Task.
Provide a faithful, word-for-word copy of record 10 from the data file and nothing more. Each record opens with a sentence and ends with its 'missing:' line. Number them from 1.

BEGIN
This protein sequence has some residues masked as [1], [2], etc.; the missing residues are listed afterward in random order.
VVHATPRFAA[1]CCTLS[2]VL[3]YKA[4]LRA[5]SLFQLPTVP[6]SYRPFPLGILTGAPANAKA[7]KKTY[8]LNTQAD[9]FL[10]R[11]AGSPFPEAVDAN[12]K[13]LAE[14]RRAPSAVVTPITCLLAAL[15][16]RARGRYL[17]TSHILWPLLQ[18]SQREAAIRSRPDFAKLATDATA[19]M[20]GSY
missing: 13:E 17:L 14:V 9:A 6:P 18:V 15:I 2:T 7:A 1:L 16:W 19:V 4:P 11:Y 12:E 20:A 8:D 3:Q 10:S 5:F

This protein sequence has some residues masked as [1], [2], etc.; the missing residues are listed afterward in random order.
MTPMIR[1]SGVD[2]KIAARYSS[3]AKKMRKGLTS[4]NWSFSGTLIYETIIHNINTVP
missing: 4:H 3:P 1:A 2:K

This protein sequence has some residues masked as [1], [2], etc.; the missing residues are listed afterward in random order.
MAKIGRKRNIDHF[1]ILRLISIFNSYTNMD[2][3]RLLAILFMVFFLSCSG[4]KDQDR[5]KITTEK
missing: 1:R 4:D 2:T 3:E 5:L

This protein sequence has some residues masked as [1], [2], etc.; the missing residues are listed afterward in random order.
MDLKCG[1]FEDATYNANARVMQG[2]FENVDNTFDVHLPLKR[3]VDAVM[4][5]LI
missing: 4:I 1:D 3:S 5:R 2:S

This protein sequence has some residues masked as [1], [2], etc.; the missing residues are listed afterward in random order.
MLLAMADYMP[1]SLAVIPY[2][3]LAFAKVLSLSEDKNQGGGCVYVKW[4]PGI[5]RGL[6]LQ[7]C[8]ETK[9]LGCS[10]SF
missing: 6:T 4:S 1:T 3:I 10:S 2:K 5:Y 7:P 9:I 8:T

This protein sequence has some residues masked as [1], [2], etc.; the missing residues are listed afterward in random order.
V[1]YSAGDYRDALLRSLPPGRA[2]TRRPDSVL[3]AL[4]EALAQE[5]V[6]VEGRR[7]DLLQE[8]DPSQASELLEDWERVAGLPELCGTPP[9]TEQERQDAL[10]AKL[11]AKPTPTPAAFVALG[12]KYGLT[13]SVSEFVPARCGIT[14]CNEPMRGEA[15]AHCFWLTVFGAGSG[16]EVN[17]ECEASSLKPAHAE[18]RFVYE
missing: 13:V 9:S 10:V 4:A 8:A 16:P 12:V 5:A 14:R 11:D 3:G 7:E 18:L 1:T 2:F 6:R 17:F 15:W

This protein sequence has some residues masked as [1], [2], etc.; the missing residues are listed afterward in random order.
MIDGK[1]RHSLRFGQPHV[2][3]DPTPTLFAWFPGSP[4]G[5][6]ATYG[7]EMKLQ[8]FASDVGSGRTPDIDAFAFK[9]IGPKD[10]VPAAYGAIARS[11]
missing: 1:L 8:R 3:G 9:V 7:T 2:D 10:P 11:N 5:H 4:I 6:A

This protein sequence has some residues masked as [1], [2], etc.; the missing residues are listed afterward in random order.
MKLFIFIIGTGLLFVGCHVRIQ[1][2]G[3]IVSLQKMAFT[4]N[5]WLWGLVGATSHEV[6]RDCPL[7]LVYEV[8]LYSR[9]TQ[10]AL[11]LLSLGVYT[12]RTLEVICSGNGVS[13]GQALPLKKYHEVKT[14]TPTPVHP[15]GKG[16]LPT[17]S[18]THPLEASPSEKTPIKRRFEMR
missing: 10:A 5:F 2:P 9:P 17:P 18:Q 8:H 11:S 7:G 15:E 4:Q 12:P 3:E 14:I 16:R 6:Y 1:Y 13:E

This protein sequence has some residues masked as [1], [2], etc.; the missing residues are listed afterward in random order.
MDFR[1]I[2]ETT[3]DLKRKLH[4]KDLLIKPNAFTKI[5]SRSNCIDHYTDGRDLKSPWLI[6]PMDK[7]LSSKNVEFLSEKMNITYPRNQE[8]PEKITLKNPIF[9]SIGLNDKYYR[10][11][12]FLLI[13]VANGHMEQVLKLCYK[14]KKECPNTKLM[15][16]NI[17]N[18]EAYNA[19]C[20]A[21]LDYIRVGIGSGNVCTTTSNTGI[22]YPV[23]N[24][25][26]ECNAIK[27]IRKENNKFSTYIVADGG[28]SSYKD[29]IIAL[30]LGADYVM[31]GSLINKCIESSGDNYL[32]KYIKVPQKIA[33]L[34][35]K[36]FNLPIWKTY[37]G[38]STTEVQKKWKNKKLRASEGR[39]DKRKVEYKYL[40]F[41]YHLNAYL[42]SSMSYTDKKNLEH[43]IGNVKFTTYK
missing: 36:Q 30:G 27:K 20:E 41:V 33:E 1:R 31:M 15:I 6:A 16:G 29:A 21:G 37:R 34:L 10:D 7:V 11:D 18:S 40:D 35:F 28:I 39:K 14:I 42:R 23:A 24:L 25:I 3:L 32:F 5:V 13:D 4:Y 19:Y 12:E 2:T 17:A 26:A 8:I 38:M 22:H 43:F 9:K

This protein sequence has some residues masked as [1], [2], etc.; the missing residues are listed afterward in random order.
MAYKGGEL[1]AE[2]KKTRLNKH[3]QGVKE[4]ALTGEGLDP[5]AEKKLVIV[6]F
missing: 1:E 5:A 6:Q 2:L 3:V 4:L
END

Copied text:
This protein sequence has some residues masked as [1], [2], etc.; the missing residues are listed afterward in random order.
MAYKGGEL[1]AE[2]KKTRLNKH[3]QGVKE[4]ALTGEGLDP[5]AEKKLVIV[6]F
missing: 1:E 5:A 6:Q 2:L 3:V 4:L